Jewish World Review Nov. 22, 2002 / 17 Kislev, 5763
David R. Kotok
What happens when you mix politics and municipal bonds
http://www.NewsAndOpinion.com | It's bad business when a government agency messes around with its bond covenants. That's what just happened at the DRPA.
There's a political squabble going on. The new "ins" led by a Camden County NJ politician are attempting a coup. Nothing unusual here. State and local governments witness this type of power struggle all the time.
What is unusual and potentially harmful is the way that politician expressed his displeasure.
The DRPA runs four bridges, a commuter rail line and other associated activities involved with the Port of Philadelphia. DRPA is a bi-state agency (NJ & PA). More importantly, for the readers of this commentary, it issues hundreds of millions of dollars of municipal bonds.
Those bonds have covenants. For the uninitiated, those covenants are the promises enforceable by the bond trustee. They are there for the protection of the folks who loaned their money to the DRPA to finance those bridges and trains, etc.
In an action which smells of political pique, the Camden politician organized a vote against the certification of revenues required under the terms of the bond resolution. This means the bonds could experience a technical default. Press reports suggest the Pol wanted to do something "symbolic, not substantive."
Sorry, Mr. Pol, this is the wrong place and shows bad judgment. It reminds this writer of the time Newt Gingrich wanted to hold up the Congressional resolution on federal debt in order to make his point about the federal budget. He rattled the market in U.S. Treasury debt then. That was bad policy, too.
In all likelihood the DRPA will soon pass the curative resolution and satisfy its promises to its bondholders.
Money does not seem to be the issue and the revenues seem to be there; however, that is now not completely clear. The Pol seemed to indicate that he was not certain that the financial requirements were met. That statement was reported in the general press and can be damaging to the DRPA. If it is true, the bonds will have trouble. If it is not true, one has to question why a leader of this board would make this statement without substantive research. Either way, making this type of remark is a losing proposition for this agency.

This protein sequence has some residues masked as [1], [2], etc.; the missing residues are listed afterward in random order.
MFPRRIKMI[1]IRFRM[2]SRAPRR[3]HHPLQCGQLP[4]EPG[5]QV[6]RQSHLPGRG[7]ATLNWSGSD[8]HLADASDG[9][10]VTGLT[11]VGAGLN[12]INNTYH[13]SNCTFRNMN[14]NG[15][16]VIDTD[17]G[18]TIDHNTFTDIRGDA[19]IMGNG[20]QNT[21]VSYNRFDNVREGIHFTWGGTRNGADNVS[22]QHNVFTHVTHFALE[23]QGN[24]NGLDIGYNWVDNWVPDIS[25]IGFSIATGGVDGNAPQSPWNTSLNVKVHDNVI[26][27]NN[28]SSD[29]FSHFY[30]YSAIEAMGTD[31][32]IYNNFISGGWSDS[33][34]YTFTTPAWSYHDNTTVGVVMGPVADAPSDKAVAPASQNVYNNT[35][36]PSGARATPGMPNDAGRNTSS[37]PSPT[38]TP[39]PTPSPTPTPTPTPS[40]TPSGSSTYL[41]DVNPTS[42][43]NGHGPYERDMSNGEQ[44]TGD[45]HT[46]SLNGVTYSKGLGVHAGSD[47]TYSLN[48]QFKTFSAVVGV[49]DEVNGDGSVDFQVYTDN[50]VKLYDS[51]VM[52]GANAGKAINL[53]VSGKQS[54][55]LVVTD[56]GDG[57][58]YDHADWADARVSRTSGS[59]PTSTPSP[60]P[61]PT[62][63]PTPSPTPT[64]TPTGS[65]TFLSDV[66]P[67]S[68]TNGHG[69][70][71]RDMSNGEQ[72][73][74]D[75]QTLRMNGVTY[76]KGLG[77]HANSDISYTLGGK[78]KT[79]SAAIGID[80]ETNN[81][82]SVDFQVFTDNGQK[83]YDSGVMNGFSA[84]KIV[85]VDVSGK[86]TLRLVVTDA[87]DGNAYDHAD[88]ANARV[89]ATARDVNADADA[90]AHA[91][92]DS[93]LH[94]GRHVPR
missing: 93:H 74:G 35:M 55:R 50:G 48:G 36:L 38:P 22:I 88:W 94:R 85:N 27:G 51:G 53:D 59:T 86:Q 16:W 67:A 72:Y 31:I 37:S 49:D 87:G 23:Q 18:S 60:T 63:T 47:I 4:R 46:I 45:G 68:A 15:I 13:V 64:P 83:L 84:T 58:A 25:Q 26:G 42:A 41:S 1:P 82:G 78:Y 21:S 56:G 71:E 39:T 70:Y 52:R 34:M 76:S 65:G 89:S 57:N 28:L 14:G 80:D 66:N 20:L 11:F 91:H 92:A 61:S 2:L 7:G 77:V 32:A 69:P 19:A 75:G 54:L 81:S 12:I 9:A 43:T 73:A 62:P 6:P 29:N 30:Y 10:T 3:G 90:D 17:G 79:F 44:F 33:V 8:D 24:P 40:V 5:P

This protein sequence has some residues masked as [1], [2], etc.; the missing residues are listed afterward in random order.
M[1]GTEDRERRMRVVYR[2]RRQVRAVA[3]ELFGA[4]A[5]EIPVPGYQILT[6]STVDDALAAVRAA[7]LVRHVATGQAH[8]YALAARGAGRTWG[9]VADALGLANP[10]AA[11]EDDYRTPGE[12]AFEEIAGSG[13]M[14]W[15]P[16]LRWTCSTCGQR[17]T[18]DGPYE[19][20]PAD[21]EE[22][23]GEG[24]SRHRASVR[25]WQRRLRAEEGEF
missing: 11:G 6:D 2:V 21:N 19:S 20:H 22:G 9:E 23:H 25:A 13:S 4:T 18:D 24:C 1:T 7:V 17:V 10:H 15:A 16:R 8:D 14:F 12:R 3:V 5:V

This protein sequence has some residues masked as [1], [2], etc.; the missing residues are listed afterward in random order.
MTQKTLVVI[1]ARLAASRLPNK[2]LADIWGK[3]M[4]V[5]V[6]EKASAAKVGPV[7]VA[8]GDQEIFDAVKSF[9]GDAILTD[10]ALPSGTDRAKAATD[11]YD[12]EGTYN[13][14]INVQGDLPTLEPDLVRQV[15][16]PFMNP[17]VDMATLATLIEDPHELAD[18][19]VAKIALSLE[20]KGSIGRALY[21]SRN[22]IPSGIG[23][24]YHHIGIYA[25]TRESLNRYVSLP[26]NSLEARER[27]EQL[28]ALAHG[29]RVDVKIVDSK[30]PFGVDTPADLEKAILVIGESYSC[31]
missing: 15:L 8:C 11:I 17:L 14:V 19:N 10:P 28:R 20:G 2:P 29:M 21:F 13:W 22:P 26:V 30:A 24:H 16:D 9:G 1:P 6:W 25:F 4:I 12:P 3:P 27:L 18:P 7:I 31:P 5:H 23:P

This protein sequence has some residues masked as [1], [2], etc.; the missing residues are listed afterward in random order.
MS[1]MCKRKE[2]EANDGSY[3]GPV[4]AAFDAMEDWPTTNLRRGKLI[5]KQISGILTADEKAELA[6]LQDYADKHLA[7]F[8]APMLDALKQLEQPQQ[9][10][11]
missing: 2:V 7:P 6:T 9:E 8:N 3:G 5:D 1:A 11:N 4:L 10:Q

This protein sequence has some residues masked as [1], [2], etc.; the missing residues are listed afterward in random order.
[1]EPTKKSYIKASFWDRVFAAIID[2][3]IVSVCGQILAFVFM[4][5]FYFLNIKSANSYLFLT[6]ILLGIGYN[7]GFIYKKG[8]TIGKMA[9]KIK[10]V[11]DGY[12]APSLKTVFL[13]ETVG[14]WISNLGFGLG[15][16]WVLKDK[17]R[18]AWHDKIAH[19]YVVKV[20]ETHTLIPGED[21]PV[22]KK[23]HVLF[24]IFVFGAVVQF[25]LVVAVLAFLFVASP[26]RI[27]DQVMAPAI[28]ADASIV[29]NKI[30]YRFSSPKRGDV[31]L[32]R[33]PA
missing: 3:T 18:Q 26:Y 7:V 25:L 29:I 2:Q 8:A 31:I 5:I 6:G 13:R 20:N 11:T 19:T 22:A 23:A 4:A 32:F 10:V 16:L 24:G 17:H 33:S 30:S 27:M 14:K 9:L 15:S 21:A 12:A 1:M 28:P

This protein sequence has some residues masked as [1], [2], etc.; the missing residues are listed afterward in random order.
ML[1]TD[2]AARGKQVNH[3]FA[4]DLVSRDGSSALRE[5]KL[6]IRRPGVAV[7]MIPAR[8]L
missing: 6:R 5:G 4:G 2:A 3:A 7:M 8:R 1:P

Here is what will probably happen. The municipal bond community will know that DRPA debt has a political color or odor. Furthermore, bond professionals know that DRPA politicians are willing to use the power of their office over finances to advance their political agendas at the expense of keeping their promises to their lenders. That attitude may infect future debt issuance of the DRPA which will now be subject to much more scrutiny by the professionals in the bonding community.
Will it cause the DRPA to pay higher interest rates in the future when it comes to the debt market? Probably not but we cannot be sure. Will it add to their cost of future issuance? It might. Will they end up paying a higher bond insurance premium for credit enhancement because of these antics? They might.
The fact is that the arcane area of municipal finance is off the radar screen of most of the general press and will probably escape scrutiny. (Dear Philly and NJ area news reporters: I would like to be wrong here.) Most folks yawn when they hear bond talk. But those who are stewards of monies lent to agencies like the DRPA will not forget this event.
Mixing politics and bond covenants may not hurt this agency but it certainly will not help it.
A personal disclosure: I served on the DRPA board not too long ago. In my tenure I do not ever remember
political differences among board members being applied to the financing resolutions of the authority. Good
policy separates politics from bond covenants. This was a sad day for the DRPA.
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